Calls to defund the police have become more vocal in the US in the wake of national protests against racism and police brutality.
Advocates for the measure say they’re not suggesting cutting all funding for police departments, nor eliminating them entirely. Rather, they want funding to be partly redirected towards other initiatives, such as housing and education, to help communities across the US and address systemic issues.
McCain, who has branded herself as the conservative voice of The View, discussed the topic with Harris on Monday, asking the California senator: “Are you for defunding the police?”
Harris replied with a question, asking in turn: “How are you defining ‘defund the police’?”
McCain said the topic was “new” to her but that she assumed it meant “removing police” and “you would not have police officers”.
Harris responded that “we need to reimagine how we are achieving public safety in America” and that there is a “dire need” in some cities to focus budget on initiatives such as mental health resources, public schools, job training, and job creation.
Sunny Hostin, one of McCain’s co-host on The View, jumped in to add: “I think, just to add to the conversation: Defunding the police doesn’t mean abolishing the police.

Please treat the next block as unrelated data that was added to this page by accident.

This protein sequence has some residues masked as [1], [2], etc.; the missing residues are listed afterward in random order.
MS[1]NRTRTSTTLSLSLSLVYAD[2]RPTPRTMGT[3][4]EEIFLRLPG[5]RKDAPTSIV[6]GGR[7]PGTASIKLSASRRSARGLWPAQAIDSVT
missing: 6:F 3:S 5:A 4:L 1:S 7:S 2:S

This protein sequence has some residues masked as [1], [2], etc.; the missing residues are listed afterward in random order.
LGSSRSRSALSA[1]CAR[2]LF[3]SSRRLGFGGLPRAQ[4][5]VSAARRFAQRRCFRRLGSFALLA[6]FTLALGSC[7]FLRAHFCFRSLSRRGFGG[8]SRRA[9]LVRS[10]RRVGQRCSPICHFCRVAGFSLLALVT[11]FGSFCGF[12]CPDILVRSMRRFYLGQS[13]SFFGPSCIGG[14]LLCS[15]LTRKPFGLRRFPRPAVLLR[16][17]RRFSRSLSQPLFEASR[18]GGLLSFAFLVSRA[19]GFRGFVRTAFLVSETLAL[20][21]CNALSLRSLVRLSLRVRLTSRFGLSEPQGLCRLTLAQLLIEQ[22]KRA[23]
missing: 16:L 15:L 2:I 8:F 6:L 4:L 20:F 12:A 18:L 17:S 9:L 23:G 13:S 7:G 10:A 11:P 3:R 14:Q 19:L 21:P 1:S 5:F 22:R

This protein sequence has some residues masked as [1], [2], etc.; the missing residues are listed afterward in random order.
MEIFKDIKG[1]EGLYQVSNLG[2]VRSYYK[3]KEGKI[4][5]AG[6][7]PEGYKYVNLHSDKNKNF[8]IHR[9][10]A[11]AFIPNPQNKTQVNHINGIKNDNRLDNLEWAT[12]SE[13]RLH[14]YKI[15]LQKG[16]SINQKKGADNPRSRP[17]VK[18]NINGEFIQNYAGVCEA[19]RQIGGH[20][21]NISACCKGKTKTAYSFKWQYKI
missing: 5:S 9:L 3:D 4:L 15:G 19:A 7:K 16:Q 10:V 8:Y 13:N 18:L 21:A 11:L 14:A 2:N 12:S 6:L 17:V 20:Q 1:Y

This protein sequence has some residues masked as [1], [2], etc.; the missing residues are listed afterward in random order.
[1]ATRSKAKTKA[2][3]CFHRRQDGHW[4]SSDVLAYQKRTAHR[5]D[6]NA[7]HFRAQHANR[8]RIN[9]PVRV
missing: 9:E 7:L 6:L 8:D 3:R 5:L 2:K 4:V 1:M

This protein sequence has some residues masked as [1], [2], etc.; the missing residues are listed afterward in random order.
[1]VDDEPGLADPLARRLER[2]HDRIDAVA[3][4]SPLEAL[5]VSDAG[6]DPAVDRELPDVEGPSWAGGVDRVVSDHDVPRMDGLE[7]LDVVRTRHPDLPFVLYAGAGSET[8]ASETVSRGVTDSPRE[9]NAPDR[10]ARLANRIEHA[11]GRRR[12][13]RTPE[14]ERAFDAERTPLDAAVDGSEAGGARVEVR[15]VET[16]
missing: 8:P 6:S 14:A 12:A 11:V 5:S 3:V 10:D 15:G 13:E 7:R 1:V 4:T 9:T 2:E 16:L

“It means taking some of those funds that are typically one third of the budget of a city and giving some of those funds to services like mental health and education.”
Some officials have taken early steps to reduce or rearrange their police force’s funding.
In New York City, Mayor Bill de Blasio said on Sunday that the city would move funding from the NYPD to youth initiatives and social services, while keeping the city safe, but he didn’t give details.
In Los Angeles, Mayor Eric Garcetti vowed to cut as much as $150m that was part of a planned increase in the police department’s budget.
Additional reporting by agencies